References

  1. "Product Information. Ortho-Est (estropipate)." Ortho McNeil Pharmaceutical, Raritan, NJ.
  2. "Product Information. Deltasone (prednisone)." Pharmacia and Upjohn, Kalamazoo, MI.
  3. "Product Information. Estratab (esterified estrogens)" Solvay Pharmaceuticals Inc, Marietta, GA.
View all 24 references

Medroxyprogesterone (Includes Provera) ↔ Bone Mineral Density

Moderate Potential Hazard, High plausibility

Applies to: Osteoporosis

The use of intramuscular medroxyprogesterone for contraception has been shown to induce bone loss, particularly during the early years of therapy. With continued use, the decline in bone density subsequently approaches the normal rate of age-related loss. Therapy with parenteral medroxyprogesterone should be administered cautiously in patients with osteoporosis or chronic use of drugs that can reduce bone mass, such as anticonvulsants or corticosteroids.

References

  1. "Product Information. Depo-Provera (medroxyprogesterone)." Pharmacia and Upjohn, Kalamazoo, MI.
  2. Cundy T, Evans M, Roberts H, Wattie D, Ames R, Reid IR "Bone density in women receiving depot medroxyprogesterone acetate for contraception [published erratum appears in BMJ 1991 Jul27;303(6796):220]." BMJ 303 (1991): 13-6
  3. Nand SL, Wren BG, Gross BA, Heller GZ "Bone density effects of continuous estrone sulfate and varying doses of medroxyprogesterone acetate." Obstet Gynecol 93 (1999): 1009-13
View all 5 references

Progestogens (Includes Provera) ↔ Hyperlipidemia

Moderate Potential Hazard, Moderate plausibility

Applies to: Hyperlipidemia

Some progestogenic agents may elevate plasma LDL levels and/or lower HDL levels, although data have been inconsistent. Patients with preexisting hyperlipidemia may require closer monitoring during progestogen therapy, and adjustments made accordingly in their lipid-lowering regimen.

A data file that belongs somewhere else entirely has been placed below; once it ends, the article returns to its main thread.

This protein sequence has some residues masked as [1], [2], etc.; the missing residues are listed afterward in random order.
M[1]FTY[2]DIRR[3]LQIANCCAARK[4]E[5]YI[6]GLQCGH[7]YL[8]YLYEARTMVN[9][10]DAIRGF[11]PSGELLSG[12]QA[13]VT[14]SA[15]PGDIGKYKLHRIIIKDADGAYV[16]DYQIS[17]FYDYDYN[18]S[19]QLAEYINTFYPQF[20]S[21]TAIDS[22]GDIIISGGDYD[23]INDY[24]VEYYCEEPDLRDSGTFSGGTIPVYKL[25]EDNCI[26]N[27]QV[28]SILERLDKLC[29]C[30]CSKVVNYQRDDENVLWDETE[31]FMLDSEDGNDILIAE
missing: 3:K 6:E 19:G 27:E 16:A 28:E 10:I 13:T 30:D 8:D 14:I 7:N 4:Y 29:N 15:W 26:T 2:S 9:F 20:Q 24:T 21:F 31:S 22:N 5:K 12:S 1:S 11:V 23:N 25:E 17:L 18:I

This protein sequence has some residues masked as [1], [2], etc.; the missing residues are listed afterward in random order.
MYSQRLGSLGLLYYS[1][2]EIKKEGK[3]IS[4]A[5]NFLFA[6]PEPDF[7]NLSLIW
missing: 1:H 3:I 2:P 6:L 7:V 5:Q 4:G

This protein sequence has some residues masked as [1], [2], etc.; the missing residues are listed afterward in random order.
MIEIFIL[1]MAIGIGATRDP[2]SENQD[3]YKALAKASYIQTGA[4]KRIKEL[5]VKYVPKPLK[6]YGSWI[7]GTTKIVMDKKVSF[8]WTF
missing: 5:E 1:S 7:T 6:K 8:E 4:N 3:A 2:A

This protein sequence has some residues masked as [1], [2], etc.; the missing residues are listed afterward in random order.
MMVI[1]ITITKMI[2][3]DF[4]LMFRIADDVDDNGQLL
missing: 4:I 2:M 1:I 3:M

References

  1. "Product Information. Provera (medroxyprogesterone)." Pharmacia and Upjohn, Kalamazoo, MI.
  2. "Product Information. Ortho-Cyclen (ethinyl estradiol-norgestimate)." Ortho Pharmaceutical Corporation, Raritan, NJ.
  3. Luciano AA, De Souza MJ, Roy MP, Schoenfeld MJ, Nulsen JC, Halvorson CV "Evaluation of low-dose estrogen and progestin therapy in postmenopausal women." J Reprod Med 38 (1993): 207-14
View all 17 references

Progestogens (Includes Provera) ↔ Weight Gain

Minor Potential Hazard, Moderate plausibility

Applies to: Obesity

Progestogens can cause weight gain, which may be significant (as is the case with parenteral medroxyprogesterone) and undesirable in obese patients attempting to lose weight.

References

  1. "Product Information. Lo/Ovral (ethinyl estradiol-norgestrel)." Wyeth-Ayerst Laboratories, Philadelphia, PA.
  2. "Product Information. Micronor (norethindrone)" Ortho McNeil Pharmaceutical, Raritan, NJ.
  3. "Product Information. Demulen (ethinyl estradiol-ethynodiol)." Searle, Skokie, IL.
View all 13 references

You should also know about...

Provera (medroxyprogesterone) drug Interactions

There are 181 drug interactions with Provera (medroxyprogesterone)

Provera (medroxyprogesterone) alcohol/food Interactions

There are 3 alcohol/food interactions with Provera (medroxyprogesterone)

Drug Interaction Classification

The classifications below are a general guideline only. It is difficult to determine the relevance of a particular drug interaction to any individual given the large number of variables.

Major Highly clinically significant. Avoid combinations; the risk of the interaction outweighs the benefit.
Moderate Moderately clinically significant. Usually avoid combinations; use it only under special circumstances.
Minor Minimally clinically significant. Minimize risk; assess risk and consider an alternative drug, take steps to circumvent the interaction risk and/or institute a monitoring plan.

Do not stop taking any medications without consulting your healthcare provider.